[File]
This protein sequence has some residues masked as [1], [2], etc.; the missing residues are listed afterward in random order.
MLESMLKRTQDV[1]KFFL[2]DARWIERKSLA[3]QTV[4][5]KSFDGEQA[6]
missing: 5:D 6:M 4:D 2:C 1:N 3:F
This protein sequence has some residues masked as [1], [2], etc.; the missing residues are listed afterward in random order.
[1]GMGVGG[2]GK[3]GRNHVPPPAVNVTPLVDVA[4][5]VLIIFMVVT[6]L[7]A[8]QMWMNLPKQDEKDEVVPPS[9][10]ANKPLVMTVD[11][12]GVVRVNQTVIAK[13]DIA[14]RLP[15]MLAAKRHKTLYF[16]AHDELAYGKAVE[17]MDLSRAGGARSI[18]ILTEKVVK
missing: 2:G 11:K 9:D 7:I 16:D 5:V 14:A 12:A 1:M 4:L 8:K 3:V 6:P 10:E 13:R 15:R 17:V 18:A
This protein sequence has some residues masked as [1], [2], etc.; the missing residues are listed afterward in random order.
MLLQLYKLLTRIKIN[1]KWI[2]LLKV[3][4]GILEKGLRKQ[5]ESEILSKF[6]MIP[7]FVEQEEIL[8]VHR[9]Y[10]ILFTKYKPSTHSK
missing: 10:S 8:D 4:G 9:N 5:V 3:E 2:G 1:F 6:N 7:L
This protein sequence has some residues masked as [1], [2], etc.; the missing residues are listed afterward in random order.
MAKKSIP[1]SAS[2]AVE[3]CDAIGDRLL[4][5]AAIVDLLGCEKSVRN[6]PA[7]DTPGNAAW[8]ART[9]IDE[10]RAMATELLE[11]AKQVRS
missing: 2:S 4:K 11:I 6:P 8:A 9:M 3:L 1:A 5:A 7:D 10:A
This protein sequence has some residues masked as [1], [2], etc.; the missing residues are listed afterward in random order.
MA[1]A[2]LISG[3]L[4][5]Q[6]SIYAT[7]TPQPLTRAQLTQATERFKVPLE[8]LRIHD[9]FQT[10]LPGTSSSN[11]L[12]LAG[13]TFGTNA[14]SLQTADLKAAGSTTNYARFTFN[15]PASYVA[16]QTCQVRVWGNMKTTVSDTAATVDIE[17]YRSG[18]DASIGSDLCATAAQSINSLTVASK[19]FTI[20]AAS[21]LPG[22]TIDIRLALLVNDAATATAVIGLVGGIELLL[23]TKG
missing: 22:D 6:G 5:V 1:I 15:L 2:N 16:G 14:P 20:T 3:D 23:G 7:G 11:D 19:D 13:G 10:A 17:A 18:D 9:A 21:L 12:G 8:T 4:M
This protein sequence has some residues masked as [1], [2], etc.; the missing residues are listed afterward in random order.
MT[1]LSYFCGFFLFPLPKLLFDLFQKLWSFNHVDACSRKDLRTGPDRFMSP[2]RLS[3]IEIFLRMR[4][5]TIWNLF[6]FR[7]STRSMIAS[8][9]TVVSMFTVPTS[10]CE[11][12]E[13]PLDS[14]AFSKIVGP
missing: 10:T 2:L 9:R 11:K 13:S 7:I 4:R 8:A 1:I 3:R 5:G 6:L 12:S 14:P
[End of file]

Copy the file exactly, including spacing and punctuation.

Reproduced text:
This protein sequence has some residues masked as [1], [2], etc.; the missing residues are listed afterward in random order.
MLESMLKRTQDV[1]KFFL[2]DARWIERKSLA[3]QTV[4][5]KSFDGEQA[6]
missing: 5:D 6:M 4:D 2:C 1:N 3:F
This protein sequence has some residues masked as [1], [2], etc.; the missing residues are listed afterward in random order.
[1]GMGVGG[2]GK[3]GRNHVPPPAVNVTPLVDVA[4][5]VLIIFMVVT[6]L[7]A[8]QMWMNLPKQDEKDEVVPPS[9][10]ANKPLVMTVD[11][12]GVVRVNQTVIAK[13]DIA[14]RLP[15]MLAAKRHKTLYF[16]AHDELAYGKAVE[17]MDLSRAGGARSI[18]ILTEKVVK
missing: 2:G 11:K 9:D 7:I 16:D 5:V 14:A 12:A 1:M 4:L 8:K 3:V 6:P 10:E 13:R 15:R 17:V 18:A
This protein sequence has some residues masked as [1], [2], etc.; the missing residues are listed afterward in random order.
MLLQLYKLLTRIKIN[1]KWI[2]LLKV[3][4]GILEKGLRKQ[5]ESEILSKF[6]MIP[7]FVEQEEIL[8]VHR[9]Y[10]ILFTKYKPSTHSK
missing: 10:S 8:D 4:G 9:N 5:V 3:E 2:G 1:F 6:N 7:L
This protein sequence has some residues masked as [1], [2], etc.; the missing residues are listed afterward in random order.
MAKKSIP[1]SAS[2]AVE[3]CDAIGDRLL[4][5]AAIVDLLGCEKSVRN[6]PA[7]DTPGNAAW[8]ART[9]IDE[10]RAMATELLE[11]AKQVRS
missing: 2:S 4:K 11:I 6:P 8:A 9:M 3:L 1:A 5:A 7:D 10:A
This protein sequence has some residues masked as [1], [2], etc.; the missing residues are listed afterward in random order.
MA[1]A[2]LISG[3]L[4][5]Q[6]SIYAT[7]TPQPLTRAQLTQATERFKVPLE[8]LRIHD[9]FQT[10]LPGTSSSN[11]L[12]LAG[13]TFGTNA[14]SLQTADLKAAGSTTNYARFTFN[15]PASYVA[16]QTCQVRVWGNMKTTVSDTAATVDIE[17]YRSG[18]DASIGSDLCATAAQSINSLTVASK[19]FTI[20]AAS[21]LPG[22]TIDIRLALLVNDAATATAVIGLVGGIELLL[23]TKG
missing: 22:D 6:G 5:V 1:I 15:L 2:N 16:G 14:P 20:T 3:D 23:G 7:G 11:D 19:D 13:G 10:A 17:A 18:D 9:A 21:L 12:G 8:T 4:M
This protein sequence has some residues masked as [1], [2], etc.; the missing residues are listed afterward in random order.
MT[1]LSYFCGFFLFPLPKLLFDLFQKLWSFNHVDACSRKDLRTGPDRFMSP[2]RLS[3]IEIFLRMR[4][5]TIWNLF[6]FR[7]STRSMIAS[8][9]TVVSMFTVPTS[10]CE[11][12]E[13]PLDS[14]AFSKIVGP
missing: 10:T 2:L 9:R 11:K 13:S 7:I 4:R 8:A 1:I 3:R 5:G 6:L 12:S 14:P